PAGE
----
Recently in the San Francisco Chronicle, Jon Bonné, the Wine Editor, wrote about Zinfandel in his column. One of his praises of Zinfandel was its roots as The People’s Wine because of its long history in places like California as being one of the first grapes grown and turned into wine. However, the notion that Zinfandel is a People’s Wine is becoming a thing of the past with more Zinfandel bottles crossing the $40+ Rubicon. Today we are going to look at a wine which is certainly in the price range of most of The People, $4.
The Wine: A quick glance to the back label of Trader Joe’s 2009 Coastal Zinfandel reveals that this wine stems from the winery of Castoro Cellars, which is a winery we are going to re-visit on Saturday with their own Zin labeling. Unlike most of Trader Joes’ private label wines, we can clearly see where this wine comes from, no searching the Alcohol and Tobacco Tax and Trade Bureau’s website for clues. When I quickly compared the alcohol contents of the Castoro Cellars and Trader Joe’s offering, I see they are vastly different (Castoro 15%, TJ’s 13.9%), so I say with great confidence they are not the same wines. So how is this wine?
Color: You’ll find a plum hued purple presentation which is neither too dark nor too light, I believe this is what we call ‘medium’. Nice color, though.
Nose: Is that sulfur? Is that pickle juice? I’m pretty sure that smells a bit like fig. Or maybe is that a ficticous jam? Did someone put Charles Shaw in my glass? There weren’t many notable fragrances rising out of this juice which were getting me excited about this wine.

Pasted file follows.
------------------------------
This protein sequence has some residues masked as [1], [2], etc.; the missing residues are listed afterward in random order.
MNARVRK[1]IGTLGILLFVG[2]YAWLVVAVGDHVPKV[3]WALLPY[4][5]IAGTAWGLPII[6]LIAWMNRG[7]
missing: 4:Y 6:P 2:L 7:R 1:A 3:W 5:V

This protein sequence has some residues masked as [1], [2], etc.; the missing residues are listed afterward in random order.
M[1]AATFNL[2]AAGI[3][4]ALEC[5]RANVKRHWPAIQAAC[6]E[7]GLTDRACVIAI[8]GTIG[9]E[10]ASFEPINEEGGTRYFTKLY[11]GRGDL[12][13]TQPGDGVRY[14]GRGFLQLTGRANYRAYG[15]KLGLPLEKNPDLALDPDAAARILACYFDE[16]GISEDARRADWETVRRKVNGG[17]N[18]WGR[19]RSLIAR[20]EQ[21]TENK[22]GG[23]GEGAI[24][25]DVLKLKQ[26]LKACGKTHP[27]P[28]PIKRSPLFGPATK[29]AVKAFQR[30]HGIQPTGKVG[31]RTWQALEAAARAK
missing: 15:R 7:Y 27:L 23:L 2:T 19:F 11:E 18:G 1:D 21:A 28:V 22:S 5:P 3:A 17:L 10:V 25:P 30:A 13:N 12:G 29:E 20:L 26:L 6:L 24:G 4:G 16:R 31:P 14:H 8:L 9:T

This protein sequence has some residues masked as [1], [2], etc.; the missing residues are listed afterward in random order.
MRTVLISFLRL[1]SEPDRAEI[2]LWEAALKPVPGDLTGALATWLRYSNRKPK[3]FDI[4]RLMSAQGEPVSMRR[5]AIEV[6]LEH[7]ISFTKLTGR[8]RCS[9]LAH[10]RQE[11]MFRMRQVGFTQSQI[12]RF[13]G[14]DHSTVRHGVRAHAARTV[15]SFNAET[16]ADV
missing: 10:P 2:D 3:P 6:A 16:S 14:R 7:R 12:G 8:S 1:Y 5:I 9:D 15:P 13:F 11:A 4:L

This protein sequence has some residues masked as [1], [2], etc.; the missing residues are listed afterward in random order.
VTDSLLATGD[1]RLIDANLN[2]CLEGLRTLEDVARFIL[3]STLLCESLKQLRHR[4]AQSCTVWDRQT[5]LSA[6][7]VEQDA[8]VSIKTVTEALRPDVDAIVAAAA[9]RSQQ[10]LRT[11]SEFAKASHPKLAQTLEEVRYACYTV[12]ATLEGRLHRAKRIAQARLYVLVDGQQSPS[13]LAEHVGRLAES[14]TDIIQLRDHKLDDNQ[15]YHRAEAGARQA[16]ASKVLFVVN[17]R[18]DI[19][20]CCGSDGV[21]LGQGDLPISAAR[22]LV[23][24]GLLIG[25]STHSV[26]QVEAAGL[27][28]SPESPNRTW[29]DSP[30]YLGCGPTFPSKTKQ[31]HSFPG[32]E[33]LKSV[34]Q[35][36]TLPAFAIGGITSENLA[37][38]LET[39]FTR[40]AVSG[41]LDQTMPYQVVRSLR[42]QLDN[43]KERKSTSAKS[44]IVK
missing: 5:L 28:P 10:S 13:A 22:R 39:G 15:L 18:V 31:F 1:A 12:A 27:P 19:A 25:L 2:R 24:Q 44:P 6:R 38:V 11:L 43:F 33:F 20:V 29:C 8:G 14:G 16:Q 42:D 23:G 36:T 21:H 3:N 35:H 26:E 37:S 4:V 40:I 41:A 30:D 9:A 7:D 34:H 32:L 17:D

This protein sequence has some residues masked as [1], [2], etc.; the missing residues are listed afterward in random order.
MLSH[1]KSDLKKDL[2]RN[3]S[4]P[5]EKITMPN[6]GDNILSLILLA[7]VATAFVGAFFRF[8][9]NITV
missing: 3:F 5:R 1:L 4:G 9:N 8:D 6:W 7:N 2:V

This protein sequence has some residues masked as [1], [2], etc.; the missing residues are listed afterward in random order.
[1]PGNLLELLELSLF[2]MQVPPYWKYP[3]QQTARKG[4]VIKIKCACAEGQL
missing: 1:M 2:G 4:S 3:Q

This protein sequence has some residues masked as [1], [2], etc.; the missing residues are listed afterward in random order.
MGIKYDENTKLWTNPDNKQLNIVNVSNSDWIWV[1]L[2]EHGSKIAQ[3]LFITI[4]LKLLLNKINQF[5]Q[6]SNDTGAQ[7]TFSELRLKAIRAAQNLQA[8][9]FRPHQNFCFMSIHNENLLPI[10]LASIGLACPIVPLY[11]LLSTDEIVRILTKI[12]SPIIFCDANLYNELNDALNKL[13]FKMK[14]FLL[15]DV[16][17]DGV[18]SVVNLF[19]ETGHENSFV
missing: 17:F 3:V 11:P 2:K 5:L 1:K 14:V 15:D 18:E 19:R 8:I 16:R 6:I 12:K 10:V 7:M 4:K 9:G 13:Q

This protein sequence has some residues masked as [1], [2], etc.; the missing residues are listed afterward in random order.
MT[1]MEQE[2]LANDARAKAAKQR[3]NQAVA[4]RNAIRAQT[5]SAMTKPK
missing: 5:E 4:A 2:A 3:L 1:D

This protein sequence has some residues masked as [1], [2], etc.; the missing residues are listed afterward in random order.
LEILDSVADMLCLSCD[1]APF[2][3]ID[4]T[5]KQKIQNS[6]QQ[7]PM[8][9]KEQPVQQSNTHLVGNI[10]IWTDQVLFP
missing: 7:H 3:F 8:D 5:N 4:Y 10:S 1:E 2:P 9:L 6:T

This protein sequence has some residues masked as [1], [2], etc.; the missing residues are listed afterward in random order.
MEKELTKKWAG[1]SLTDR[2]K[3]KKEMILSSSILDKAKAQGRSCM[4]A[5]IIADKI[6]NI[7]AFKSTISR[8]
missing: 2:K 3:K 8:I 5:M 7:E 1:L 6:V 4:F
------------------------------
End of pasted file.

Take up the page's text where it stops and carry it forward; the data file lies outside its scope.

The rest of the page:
Palate: This is a flabby combination of red and darker fruit, digs, dates and really not much of any spice to entertain or beckon you for another taste. There is a minute level of tannins to dry your palate but that dissipates in a matter of two seconds and you’re left with a cheap wine aftertaste I would best describe as pickle juice’esque with flabby fruit tones.
Bottom Line: Next-Wine-Please!
I was really hoping to be writing about what I really felt was a People’s Wine worth raving about. I certainly am not looking for perfection, but I’d at least hope for more palatable nose and flavor profiles. For $1 more, you can buy a much better People’s Wine called Benefactor Cellars’ Red Wine. I really can’t get behind this wine beyond recommending it perhaps for passing around a campfire with a group of friends, after several bottles of better wine have been consumed – but you might as well break out the $2 stuff at that point…
Question: What do you consider to be The People’s Wine? And why?
Wine Dork Info:
- Price: $4
- Appellation: Central Coast, California
- Cellar: Castoro Cellars
- Alcohol: 13.9%